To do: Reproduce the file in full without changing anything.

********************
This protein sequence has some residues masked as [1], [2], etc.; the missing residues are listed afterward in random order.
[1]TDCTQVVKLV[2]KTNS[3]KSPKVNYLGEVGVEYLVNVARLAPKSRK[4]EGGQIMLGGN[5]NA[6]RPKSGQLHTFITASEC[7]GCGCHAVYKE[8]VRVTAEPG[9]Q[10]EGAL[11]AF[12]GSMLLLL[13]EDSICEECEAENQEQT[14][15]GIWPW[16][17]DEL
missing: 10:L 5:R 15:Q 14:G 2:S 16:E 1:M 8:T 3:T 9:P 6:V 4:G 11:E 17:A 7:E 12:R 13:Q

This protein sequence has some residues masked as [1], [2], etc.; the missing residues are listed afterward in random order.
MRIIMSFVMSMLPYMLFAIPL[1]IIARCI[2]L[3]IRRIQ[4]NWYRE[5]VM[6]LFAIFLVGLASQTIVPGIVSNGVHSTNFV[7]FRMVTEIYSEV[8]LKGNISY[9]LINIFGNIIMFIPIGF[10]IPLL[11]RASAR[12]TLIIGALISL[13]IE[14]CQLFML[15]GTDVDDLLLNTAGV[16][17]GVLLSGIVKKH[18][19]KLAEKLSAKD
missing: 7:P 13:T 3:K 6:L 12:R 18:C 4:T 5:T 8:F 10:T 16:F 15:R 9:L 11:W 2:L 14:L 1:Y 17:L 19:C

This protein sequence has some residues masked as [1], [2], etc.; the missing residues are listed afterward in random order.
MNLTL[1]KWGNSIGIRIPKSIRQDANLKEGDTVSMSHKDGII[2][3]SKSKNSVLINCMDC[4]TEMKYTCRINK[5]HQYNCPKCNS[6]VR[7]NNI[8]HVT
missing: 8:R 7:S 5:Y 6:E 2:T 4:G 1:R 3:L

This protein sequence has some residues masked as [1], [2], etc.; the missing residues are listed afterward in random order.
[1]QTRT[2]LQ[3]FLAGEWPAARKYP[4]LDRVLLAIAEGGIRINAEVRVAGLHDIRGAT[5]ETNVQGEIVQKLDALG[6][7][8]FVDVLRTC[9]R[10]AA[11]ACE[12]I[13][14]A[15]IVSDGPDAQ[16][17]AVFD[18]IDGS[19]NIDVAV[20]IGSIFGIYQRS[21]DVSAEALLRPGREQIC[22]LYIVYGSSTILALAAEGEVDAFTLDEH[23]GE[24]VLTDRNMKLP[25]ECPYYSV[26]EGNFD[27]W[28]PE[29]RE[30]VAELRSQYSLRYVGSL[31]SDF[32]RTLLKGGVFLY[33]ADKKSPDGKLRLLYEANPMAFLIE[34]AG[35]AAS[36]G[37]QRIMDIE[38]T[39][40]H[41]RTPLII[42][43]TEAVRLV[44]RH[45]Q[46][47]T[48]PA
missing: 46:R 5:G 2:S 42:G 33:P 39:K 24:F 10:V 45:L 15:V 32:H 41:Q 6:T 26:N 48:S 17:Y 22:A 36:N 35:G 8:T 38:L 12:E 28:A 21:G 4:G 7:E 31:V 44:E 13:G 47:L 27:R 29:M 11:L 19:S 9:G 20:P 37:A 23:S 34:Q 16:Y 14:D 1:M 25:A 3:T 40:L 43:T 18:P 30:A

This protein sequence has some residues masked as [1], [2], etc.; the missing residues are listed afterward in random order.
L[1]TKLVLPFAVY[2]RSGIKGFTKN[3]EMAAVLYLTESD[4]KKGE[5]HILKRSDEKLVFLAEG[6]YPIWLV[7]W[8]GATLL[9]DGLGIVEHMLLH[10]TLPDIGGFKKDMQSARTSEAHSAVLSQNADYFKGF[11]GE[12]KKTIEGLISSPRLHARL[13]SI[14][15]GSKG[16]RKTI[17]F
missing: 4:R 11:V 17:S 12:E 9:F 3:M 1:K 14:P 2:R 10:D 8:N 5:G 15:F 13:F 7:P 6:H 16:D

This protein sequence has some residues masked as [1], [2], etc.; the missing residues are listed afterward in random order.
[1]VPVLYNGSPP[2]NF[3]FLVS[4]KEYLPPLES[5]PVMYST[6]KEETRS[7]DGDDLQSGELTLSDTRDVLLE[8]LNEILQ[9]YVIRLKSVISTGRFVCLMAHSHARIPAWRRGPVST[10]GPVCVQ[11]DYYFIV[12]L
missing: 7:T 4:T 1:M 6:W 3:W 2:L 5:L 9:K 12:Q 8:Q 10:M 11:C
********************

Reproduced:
This protein sequence has some residues masked as [1], [2], etc.; the missing residues are listed afterward in random order.
[1]TDCTQVVKLV[2]KTNS[3]KSPKVNYLGEVGVEYLVNVARLAPKSRK[4]EGGQIMLGGN[5]NA[6]RPKSGQLHTFITASEC[7]GCGCHAVYKE[8]VRVTAEPG[9]Q[10]EGAL[11]AF[12]GSMLLLL[13]EDSICEECEAENQEQT[14][15]GIWPW[16][17]DEL
missing: 10:L 5:R 15:Q 14:G 2:S 16:E 1:M 8:T 3:T 9:P 6:V 4:G 11:E 17:A 7:E 12:R 13:Q

This protein sequence has some residues masked as [1], [2], etc.; the missing residues are listed afterward in random order.
MRIIMSFVMSMLPYMLFAIPL[1]IIARCI[2]L[3]IRRIQ[4]NWYRE[5]VM[6]LFAIFLVGLASQTIVPGIVSNGVHSTNFV[7]FRMVTEIYSEV[8]LKGNISY[9]LINIFGNIIMFIPIGF[10]IPLL[11]RASAR[12]TLIIGALISL[13]IE[14]CQLFML[15]GTDVDDLLLNTAGV[16][17]GVLLSGIVKKH[18][19]KLAEKLSAKD
missing: 7:P 13:T 3:K 6:L 12:R 18:C 4:T 5:T 8:F 10:T 16:F 15:R 9:L 11:W 2:L 14:L 1:Y 17:L 19:C

This protein sequence has some residues masked as [1], [2], etc.; the missing residues are listed afterward in random order.
MNLTL[1]KWGNSIGIRIPKSIRQDANLKEGDTVSMSHKDGII[2][3]SKSKNSVLINCMDC[4]TEMKYTCRINK[5]HQYNCPKCNS[6]VR[7]NNI[8]HVT
missing: 8:R 7:S 5:Y 6:E 2:T 4:G 1:R 3:L

This protein sequence has some residues masked as [1], [2], etc.; the missing residues are listed afterward in random order.
[1]QTRT[2]LQ[3]FLAGEWPAARKYP[4]LDRVLLAIAEGGIRINAEVRVAGLHDIRGAT[5]ETNVQGEIVQKLDALG[6][7][8]FVDVLRTC[9]R[10]AA[11]ACE[12]I[13][14]A[15]IVSDGPDAQ[16][17]AVFD[18]IDGS[19]NIDVAV[20]IGSIFGIYQRS[21]DVSAEALLRPGREQIC[22]LYIVYGSSTILALAAEGEVDAFTLDEH[23]GE[24]VLTDRNMKLP[25]ECPYYSV[26]EGNFD[27]W[28]PE[29]RE[30]VAELRSQYSLRYVGSL[31]SDF[32]RTLLKGGVFLY[33]ADKKSPDGKLRLLYEANPMAFLIE[34]AG[35]AAS[36]G[37]QRIMDIE[38]T[39][40]H[41]RTPLII[42][43]TEAVRLV[44]RH[45]Q[46][47]T[48]PA
missing: 46:R 5:G 2:S 42:G 33:P 39:K 24:F 10:V 45:L 15:V 32:H 41:Q 6:T 26:N 48:S 17:Y 22:A 36:N 35:G 8:T 38:L 12:E 28:A 21:G 4:G 7:E 31:V 44:E 13:G 47:L 27:R 29:M 11:L 19:S 9:G 20:P 37:A 23:S 34:Q 16:Y 14:D 1:M 25:A 3:T 40:L 43:T 18:P 30:A

This protein sequence has some residues masked as [1], [2], etc.; the missing residues are listed afterward in random order.
L[1]TKLVLPFAVY[2]RSGIKGFTKN[3]EMAAVLYLTESD[4]KKGE[5]HILKRSDEKLVFLAEG[6]YPIWLV[7]W[8]GATLL[9]DGLGIVEHMLLH[10]TLPDIGGFKKDMQSARTSEAHSAVLSQNADYFKGF[11]GE[12]KKTIEGLISSPRLHARL[13]SI[14][15]GSKG[16]RKTI[17]F
missing: 4:R 11:V 17:S 12:E 9:F 3:M 1:K 14:P 2:R 10:D 8:N 5:G 15:F 13:F 7:P 6:H 16:D

This protein sequence has some residues masked as [1], [2], etc.; the missing residues are listed afterward in random order.
[1]VPVLYNGSPP[2]NF[3]FLVS[4]KEYLPPLES[5]PVMYST[6]KEETRS[7]DGDDLQSGELTLSDTRDVLLE[8]LNEILQ[9]YVIRLKSVISTGRFVCLMAHSHARIPAWRRGPVST[10]GPVCVQ[11]DYYFIV[12]L
missing: 7:T 4:T 1:M 6:W 3:W 2:L 5:L 9:K 12:Q 8:Q 10:M 11:C